A shiver went round, scented in a bouquet of Yardley, Anaïs Anaïs and talcum powder. Sometimes Hortensia hoped the women were pretending, like she was. She hoped they were there for the same reason, even if secretly. Not for the discussion of fencing left unfixed, bricks from previous works uncollected; nor for hedges to be trimmed or three quotes to be inspected; but for the promise of something non-threatening and happily boring with which to pass the time, get nearer to death, get closer to being done with it all. After so many years of living – too many – Hortensia wanted to die. She had no intention of taking her life but at least there were the Katterijn committee meetings, slowly ticking the hours off her sheet.
Hortensia watched Marion lengthen her stubby neck and lace her fingers together atop a manila folder obsequiously named (in elaborate stencil) Katterijn Committee Meeting File. That the same tattered folder had been in use for the twenty years Hortensia had been whittling time away at these meetings proved the kind of nonsense they'd been up to.
'Yes, there is this pressing matter, but I first wish to deal with issues pending from our last meeting ...'
True to form, Marion was circling the issue, circling. Marion the Vulture. Hortensia looked around the table. They were bickering about a swing in a park, just by the highway that headed back towards the city centre. A group of vagrants had taken possession of it. Clothes were seen drying there, strung along the bars. Offensive smells had been noticed. Someone resolved to take the message to City Council. Then there was the clutch of trees that was blocking someone's view of Table Mountain, but someone else's grandmother had planted them, and so on.
'Okay, so now,' Marion was readying for her big strike of the evening. Her hair was dyed a wan colour to conceal the fact that she'd been living for over eighty years. At one meeting Hortensia had overheard her refer to herself as a woman in her late sixties and almost choked on the tepid rooibos tea she'd been drinking.
'... finally, ladies, to the matter at hand. I'm not sure if any of you realise – in fact the only reason I found out is because of my first granddaughter, I'm sure you all recall that she's a law student – well, the point is, a notice has been made of a land claim in Katterijn. The notice was published in the Government Gazette by the ... Land Claims Commission.'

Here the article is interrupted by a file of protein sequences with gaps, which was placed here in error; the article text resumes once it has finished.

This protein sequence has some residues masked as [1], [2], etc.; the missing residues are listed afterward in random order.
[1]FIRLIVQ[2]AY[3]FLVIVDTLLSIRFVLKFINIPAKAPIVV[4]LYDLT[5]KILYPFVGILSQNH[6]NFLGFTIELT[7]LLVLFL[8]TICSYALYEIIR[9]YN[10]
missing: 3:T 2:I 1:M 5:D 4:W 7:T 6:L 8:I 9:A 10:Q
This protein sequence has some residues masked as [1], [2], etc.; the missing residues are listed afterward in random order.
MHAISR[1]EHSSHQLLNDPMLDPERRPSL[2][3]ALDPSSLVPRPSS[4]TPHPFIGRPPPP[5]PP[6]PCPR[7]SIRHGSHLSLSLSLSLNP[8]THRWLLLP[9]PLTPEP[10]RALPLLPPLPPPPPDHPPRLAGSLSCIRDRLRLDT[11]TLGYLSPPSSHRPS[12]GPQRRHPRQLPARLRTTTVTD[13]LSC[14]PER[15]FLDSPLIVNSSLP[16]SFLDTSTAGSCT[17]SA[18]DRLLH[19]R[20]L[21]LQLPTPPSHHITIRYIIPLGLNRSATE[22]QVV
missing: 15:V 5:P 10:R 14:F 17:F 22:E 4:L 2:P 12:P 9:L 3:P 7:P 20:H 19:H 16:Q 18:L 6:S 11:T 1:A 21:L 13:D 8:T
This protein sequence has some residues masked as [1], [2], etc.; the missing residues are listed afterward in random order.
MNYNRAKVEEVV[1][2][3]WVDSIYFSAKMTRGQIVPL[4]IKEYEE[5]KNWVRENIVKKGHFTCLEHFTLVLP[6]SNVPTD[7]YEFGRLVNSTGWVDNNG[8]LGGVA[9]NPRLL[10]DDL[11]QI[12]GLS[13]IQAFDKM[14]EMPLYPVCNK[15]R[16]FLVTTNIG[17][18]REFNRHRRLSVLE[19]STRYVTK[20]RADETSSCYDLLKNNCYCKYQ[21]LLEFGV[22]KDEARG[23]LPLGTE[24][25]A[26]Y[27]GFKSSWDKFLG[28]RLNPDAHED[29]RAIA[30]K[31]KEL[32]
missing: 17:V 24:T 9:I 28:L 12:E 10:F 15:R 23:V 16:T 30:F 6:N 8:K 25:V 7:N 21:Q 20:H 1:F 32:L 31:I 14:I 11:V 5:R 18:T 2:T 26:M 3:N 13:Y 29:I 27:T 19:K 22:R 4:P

'What's that?' Sarah Clarke asked.
Sarah was the only other person on the committee who got so much as a word in edgeways. She was the resident gossip, now in the unfamiliar position of asking a question, since there was little that Sarah Clarke did not already know.
'It's the ... Commission ... it deals with land claims, things like that.'
Hortensia rolled her eyes. Not that she cared but, naturally, she knew all about it and said so, explained that the Commission was set up in the Nineties to restore land to the disenfranchised. While reaching into the hallowed folder, Marion spat a look at her.
Marion pulled out a map of Katterijn, which she unfolded in the centre of the table with a reverence Hortensia had seldom seen shown for paper.
Excerpted from The Woman Next Door by Yewande Omotoso. Copyright © 2016 Yewande Omotoso. Excerpted by permission of Picador.
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Most Helpful Customer Reviews
It is well written and I do like the subject and main characters. The first half had me hooked but then it did not keep my attention. I only finished it hoping it would get better.